The Ausgleich or Compromise of 1867

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The Ausgleich or Compromise of 1867

Essential knowledge for students of European history, this was the agreement between the Austrian government in Vienna, led by Beust, and two moderate Hungarian politicians, Deák and Andrassy, leading to the transformation of what was then the Austrian Empire into the dual monarchy of ‘Austro- or Austria/Hungary’. As this signified the combination of the considerable powers of two influential nations, neither known as ‘homely’ or even peace-loving, the Compromise was witnessed with some scepticism and not a little alarm by the rest of Continent, starting with France, Russia and Great Britain.

Territories of the Emperor Franz or Francis Joseph (Austria) were divided into what was technically called ‘Austria’ (lands represented in the Imperial Parliament), and the Kingdom of Hungary. In the latter state the Magyars were allowed to dominate their subject peoples.

The two states were however to have but one monarch, combined foreign relations, joint military and naval affairs, and a shared finance ministry. Some British statesmen looked askance at this arrangement, because it could easily be used to create a war machine of great efficiency in the middle of Europe. Some Russians saw it as a deliberate move on the Continental chess board that might lead to invasion of Russian territory.

However, when it was seen that each state was to have its own Prime Minister and its own Parliament, with sixty members from each parliament summoned annually by the Emperor/ King ( to Vienna or Budapest) to discuss matters relating to each state, some relief was shown in the European corridors of power. This is natural, as if only one Parliament had ruled both states, it would have been infinitely easier for any power-hungry monarch in the future to raise money for warmaking. With two parliaments operating independently, this would have been impossible.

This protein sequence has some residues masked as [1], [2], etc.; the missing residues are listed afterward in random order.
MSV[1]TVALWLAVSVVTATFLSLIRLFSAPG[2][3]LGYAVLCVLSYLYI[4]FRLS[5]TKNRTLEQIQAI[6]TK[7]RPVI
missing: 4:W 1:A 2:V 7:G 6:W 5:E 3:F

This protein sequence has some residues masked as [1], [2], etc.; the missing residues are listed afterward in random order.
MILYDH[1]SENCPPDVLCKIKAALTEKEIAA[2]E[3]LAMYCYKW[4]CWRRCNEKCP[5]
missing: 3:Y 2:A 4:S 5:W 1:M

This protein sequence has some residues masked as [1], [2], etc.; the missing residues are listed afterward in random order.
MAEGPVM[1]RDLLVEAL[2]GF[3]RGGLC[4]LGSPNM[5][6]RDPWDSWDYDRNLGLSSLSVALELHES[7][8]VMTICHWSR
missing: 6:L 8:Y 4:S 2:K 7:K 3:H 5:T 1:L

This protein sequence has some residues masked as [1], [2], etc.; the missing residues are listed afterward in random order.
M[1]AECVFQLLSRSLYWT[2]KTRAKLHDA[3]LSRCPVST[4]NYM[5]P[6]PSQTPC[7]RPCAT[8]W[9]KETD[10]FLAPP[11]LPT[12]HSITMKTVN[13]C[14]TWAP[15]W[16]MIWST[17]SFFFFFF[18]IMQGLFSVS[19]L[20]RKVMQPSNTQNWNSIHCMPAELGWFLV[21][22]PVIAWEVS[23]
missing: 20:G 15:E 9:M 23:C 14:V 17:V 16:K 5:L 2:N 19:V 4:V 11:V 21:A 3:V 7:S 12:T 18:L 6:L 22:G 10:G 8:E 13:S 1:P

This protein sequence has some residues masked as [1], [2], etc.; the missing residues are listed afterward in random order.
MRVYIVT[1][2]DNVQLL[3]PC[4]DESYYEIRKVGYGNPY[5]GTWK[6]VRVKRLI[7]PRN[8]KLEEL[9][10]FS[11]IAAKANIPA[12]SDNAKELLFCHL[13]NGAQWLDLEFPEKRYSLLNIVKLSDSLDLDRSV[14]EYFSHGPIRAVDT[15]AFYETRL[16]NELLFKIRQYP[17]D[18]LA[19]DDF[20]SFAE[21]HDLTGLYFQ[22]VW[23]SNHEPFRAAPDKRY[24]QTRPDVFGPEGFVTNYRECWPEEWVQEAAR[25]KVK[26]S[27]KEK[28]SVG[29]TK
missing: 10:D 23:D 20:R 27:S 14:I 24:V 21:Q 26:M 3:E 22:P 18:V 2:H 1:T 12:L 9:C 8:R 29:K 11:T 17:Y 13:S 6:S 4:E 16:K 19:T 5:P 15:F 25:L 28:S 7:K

A commercial agreement was made at the same time, an agreement that was made renewable every ten years. As was expected, this compromise produced strained relations between Austrians and Hungarians, especially in the year 1897. Even greater tension was felt when the Hungarians attempted to secure more independence in terms of arms and manpower for the Hungarian section of the Imperial and Royal Army.

The Ausgleich also left Croatia within Hungarian territory, and the Hungarians negotiated a separate agreement with the Croats in 1868. But other nationalities in Austro/Hungary, notably the Czechs, enormously resented the privileged, almost exalted position given to the Hungarians by the Compromise. In fact there was an influential, intelligent group within the Monarchy itself who wanted to form a Slav unit of the Empire, in order to maintain a balance between the Austrians and the Hungarians (who traditionally distrusted each other anyway). This royal group of plotters was broken up by the unexpected assassination in Sarajevo of its leader Archduke Franz-Ferdinand, which inevitably led to the outbreak of World War in 1914.

The Ausgleich was invalidated and dissolved in 1918.

By | 2012-02-20T11:01:48+00:00 February 20th, 2012|Czech History, German History, Russian history, World History|0 Comments

About the Author:

‘Dean Swift’ is a pen name: the author has been a soldier; he has worked in sales, TV, the making of films, as a teacher of English and history and a journalist. He is married with three grown-up children. They live in Spain.

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